CCI Professor and Associate Dean for Research Marcia Mardis Gives Closing Keynote Speech at MAME Conference

Recently, FSU College of Communication and Information professor and Associate Dean for Research Marcia Mardis gave the closing keynote speech at the Michigan Association for Media in Education’s (MAME) annual conference in Ann Arbor. The conference–MAME 49– offered school library professionals the opportunity to connect with and learn from others working in the school library profession including librarians, authors, and vendors. 

Marcia Mardis headshot

Mardis explained that she has worked with many of the conference’s attendees for decades both as colleagues and as students who later became library professionals. She spoke on the impact of the conference and those who attended, sharing, “This group is so inspiring because school librarians were deeply cut in Michigan over the last decade, and reading test scores dropped precipitously. Now, they are regaining strength and getting rehired into schools, but coincidentally, at the same time that book challenges have steeply increased. This conference was both a celebration of their resiliency, as well as a professional call-to-service to support one another by exchanging effective book challenge defense and student engagement strategies. It was absolutely heartwarming to see this group come together with so much positivity.”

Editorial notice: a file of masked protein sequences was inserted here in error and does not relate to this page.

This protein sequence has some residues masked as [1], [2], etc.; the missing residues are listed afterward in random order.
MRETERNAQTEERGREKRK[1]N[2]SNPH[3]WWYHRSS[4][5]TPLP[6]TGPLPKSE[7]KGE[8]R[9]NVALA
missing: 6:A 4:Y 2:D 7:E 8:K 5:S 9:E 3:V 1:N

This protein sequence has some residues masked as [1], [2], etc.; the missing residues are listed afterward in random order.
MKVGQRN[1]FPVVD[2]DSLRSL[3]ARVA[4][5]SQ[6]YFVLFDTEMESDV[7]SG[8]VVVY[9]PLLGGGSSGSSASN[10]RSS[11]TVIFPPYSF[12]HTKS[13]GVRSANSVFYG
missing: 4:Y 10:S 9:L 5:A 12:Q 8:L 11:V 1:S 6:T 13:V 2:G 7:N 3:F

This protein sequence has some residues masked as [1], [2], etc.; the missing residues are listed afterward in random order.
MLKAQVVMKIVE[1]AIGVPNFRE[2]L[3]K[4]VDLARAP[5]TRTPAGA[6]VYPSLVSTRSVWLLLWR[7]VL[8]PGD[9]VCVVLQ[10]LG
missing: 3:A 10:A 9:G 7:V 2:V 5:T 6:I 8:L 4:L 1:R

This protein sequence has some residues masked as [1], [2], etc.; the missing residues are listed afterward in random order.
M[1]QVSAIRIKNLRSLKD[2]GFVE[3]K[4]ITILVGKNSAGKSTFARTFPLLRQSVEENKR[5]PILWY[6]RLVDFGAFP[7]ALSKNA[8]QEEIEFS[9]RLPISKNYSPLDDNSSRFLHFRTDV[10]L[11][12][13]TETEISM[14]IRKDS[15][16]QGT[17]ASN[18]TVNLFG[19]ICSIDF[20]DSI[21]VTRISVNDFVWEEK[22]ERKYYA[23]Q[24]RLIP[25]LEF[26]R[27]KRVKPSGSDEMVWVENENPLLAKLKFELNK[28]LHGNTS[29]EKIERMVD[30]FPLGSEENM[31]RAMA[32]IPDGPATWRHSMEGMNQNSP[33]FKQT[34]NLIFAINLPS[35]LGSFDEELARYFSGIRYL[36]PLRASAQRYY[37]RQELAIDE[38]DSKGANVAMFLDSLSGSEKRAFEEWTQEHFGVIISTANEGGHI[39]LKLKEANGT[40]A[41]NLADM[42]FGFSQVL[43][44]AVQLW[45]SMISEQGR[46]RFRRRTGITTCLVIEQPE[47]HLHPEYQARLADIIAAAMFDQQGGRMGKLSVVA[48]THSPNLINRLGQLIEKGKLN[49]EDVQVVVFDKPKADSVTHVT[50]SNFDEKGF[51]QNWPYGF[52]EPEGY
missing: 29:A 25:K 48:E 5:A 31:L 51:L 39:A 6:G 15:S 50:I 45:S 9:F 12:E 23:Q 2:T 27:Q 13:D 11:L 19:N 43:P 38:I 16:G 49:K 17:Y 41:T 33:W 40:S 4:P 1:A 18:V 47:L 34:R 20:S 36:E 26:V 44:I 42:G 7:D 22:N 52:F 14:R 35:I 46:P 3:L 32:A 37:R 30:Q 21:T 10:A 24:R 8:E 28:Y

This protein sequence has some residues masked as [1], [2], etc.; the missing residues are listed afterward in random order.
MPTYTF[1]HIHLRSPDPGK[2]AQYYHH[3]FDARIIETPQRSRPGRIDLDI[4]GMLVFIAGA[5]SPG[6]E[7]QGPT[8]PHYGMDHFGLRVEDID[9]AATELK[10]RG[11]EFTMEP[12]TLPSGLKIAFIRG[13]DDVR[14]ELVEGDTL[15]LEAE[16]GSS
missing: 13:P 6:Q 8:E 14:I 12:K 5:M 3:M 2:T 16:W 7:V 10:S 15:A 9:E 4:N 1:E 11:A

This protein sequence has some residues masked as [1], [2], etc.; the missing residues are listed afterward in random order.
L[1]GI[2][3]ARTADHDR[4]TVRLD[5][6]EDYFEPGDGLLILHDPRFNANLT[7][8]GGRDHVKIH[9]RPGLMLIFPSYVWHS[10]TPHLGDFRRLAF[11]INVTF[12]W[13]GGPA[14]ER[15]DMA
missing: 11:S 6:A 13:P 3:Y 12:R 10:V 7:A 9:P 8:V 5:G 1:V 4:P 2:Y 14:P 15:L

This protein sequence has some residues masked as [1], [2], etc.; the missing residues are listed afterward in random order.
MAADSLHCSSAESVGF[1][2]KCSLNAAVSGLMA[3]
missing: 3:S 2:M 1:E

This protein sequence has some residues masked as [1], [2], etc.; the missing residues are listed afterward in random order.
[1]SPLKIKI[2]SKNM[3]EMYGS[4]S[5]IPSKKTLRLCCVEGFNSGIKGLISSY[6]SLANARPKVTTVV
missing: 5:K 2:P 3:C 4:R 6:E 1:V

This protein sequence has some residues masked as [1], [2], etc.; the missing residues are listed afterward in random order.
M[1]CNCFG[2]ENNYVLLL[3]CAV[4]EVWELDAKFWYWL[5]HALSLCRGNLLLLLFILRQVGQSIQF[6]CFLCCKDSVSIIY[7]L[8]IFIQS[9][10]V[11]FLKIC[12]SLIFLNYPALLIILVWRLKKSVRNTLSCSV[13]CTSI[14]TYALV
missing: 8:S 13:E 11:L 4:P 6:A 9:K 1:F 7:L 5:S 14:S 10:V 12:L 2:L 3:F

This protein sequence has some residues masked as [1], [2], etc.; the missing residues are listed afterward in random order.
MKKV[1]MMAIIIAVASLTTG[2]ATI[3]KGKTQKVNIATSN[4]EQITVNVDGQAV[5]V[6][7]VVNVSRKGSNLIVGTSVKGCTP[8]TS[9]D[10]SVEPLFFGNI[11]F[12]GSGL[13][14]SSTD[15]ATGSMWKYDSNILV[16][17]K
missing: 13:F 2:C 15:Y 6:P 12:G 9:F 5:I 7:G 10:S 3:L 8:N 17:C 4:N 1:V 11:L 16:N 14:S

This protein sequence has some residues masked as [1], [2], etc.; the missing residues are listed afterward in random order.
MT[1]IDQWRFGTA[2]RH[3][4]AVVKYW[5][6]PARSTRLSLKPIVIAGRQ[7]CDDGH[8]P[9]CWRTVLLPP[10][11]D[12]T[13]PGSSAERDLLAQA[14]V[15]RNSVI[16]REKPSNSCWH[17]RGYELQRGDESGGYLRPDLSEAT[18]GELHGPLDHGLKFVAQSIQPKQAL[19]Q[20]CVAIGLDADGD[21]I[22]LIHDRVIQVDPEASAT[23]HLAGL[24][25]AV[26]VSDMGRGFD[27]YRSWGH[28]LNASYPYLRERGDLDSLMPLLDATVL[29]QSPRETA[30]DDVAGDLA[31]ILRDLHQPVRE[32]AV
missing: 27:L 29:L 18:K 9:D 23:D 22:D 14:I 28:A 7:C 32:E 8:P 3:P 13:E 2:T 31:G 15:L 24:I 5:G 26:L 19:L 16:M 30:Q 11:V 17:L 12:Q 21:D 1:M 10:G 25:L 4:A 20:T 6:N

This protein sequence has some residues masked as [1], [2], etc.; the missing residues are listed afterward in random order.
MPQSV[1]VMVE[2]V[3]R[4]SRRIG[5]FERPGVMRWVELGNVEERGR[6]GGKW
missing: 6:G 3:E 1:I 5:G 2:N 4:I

This was not Mardis’s first time attending or speaking at the conference, but it was her first time giving the closing keynote speech. She shared that as the closing keynote speaker, she wanted her presentation “Into the Future (Acknowledging the Best of the Past)” to touch on the themes discussed throughout the conference and pull it all together. “Knowing this group as well as I do, I wanted my closing keynote speech to be about them and the great conference they just had, not about me,” said Mardis, “I selected some topics from education and librarianship for my talk based on the conference theme “Transforming to the Future” and wove those topics together with the amazing ideas I was hearing in the sessions. From what I could tell from conversations afterward and audience reaction, they appreciated being featured at the center of my talk. I hope so. They deserve so much recognition.”


Mardis also explained the importance of supporting school librarians, saying, “School librarians are a vital educational resource. They deserve our support and understanding. The national assault on the freedom to read and criticism of dedicated school librarians is unwarranted and unfair. Information literacy and self-directed reading are life skills that our kids can’t do without and that school librarians are uniquely equipped to deliver.”